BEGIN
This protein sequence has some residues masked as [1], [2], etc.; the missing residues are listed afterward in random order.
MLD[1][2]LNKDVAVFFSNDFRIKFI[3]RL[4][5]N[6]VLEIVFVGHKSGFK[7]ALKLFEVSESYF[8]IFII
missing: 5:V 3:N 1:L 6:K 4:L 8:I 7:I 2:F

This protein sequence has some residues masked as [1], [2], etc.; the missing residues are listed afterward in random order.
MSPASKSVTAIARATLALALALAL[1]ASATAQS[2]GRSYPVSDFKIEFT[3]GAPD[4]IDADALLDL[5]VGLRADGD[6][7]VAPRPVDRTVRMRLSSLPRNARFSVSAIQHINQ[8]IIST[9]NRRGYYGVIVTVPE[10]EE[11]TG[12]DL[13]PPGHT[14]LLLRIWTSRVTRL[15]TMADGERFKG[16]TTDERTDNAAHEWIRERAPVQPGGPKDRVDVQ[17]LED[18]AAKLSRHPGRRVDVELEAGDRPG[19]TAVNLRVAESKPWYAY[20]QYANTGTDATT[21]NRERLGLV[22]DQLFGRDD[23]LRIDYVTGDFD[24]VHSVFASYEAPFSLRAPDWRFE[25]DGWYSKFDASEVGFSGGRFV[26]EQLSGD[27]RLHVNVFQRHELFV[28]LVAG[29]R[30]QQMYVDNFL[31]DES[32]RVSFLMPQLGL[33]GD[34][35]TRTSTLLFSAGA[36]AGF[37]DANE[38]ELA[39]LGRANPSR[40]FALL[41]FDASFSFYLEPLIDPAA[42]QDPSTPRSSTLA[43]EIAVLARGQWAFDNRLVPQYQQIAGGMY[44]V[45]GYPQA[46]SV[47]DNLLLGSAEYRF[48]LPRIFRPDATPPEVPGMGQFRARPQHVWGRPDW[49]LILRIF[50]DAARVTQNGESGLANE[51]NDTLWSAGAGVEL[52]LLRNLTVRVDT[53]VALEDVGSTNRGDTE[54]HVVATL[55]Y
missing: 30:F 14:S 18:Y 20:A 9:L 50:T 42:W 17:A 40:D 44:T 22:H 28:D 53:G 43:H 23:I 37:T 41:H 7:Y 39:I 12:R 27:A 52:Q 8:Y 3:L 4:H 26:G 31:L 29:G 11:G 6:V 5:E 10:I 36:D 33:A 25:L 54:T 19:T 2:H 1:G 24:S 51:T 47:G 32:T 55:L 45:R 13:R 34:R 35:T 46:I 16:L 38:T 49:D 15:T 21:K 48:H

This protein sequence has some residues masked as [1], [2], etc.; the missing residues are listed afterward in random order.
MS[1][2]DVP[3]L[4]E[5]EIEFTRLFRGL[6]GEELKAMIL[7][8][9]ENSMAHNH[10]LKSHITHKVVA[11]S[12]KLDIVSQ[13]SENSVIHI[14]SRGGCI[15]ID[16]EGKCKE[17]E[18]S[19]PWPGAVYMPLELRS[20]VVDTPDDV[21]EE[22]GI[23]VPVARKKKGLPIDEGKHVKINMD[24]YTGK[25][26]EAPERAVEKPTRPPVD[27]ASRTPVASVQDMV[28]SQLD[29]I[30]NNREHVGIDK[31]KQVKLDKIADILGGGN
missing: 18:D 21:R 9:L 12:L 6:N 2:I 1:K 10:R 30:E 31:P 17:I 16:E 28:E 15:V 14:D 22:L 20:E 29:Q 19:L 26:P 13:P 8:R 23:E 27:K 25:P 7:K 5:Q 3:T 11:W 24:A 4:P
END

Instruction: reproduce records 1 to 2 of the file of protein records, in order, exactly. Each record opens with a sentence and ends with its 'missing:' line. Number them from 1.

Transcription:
This protein sequence has some residues masked as [1], [2], etc.; the missing residues are listed afterward in random order.
MLD[1][2]LNKDVAVFFSNDFRIKFI[3]RL[4][5]N[6]VLEIVFVGHKSGFK[7]ALKLFEVSESYF[8]IFII
missing: 5:V 3:N 1:L 6:K 4:L 8:I 7:I 2:F

This protein sequence has some residues masked as [1], [2], etc.; the missing residues are listed afterward in random order.
MSPASKSVTAIARATLALALALAL[1]ASATAQS[2]GRSYPVSDFKIEFT[3]GAPD[4]IDADALLDL[5]VGLRADGD[6][7]VAPRPVDRTVRMRLSSLPRNARFSVSAIQHINQ[8]IIST[9]NRRGYYGVIVTVPE[10]EE[11]TG[12]DL[13]PPGHT[14]LLLRIWTSRVTRL[15]TMADGERFKG[16]TTDERTDNAAHEWIRERAPVQPGGPKDRVDVQ[17]LED[18]AAKLSRHPGRRVDVELEAGDRPG[19]TAVNLRVAESKPWYAY[20]QYANTGTDATT[21]NRERLGLV[22]DQLFGRDD[23]LRIDYVTGDFD[24]VHSVFASYEAPFSLRAPDWRFE[25]DGWYSKFDASEVGFSGGRFV[26]EQLSGD[27]RLHVNVFQRHELFV[28]LVAG[29]R[30]QQMYVDNFL[31]DES[32]RVSFLMPQLGL[33]GD[34][35]TRTSTLLFSAGA[36]AGF[37]DANE[38]ELA[39]LGRANPSR[40]FALL[41]FDASFSFYLEPLIDPAA[42]QDPSTPRSSTLA[43]EIAVLARGQWAFDNRLVPQYQQIAGGMY[44]V[45]GYPQA[46]SV[47]DNLLLGSAEYRF[48]LPRIFRPDATPPEVPGMGQFRARPQHVWGRPDW[49]LILRIF[50]DAARVTQNGESGLANE[51]NDTLWSAGAGVEL[52]LLRNLTVRVDT[53]VALEDVGSTNRGDTE[54]HVVATL[55]Y
missing: 30:F 14:S 18:Y 20:A 9:L 50:T 42:W 17:A 40:D 44:T 22:H 28:D 53:G 43:H 23:I 37:T 41:H 7:Y 39:I 12:R 27:A 52:Q 8:Y 3:L 4:H 26:G 31:L 29:G 11:G 6:V 5:E 10:I 36:D 33:A 25:L 54:T 19:T 2:H 1:G 24:S 51:T 47:G 32:T 55:L 45:R 13:R 34:R 35:T 46:I 16:L 38:T 49:D 15:T 21:K 48:H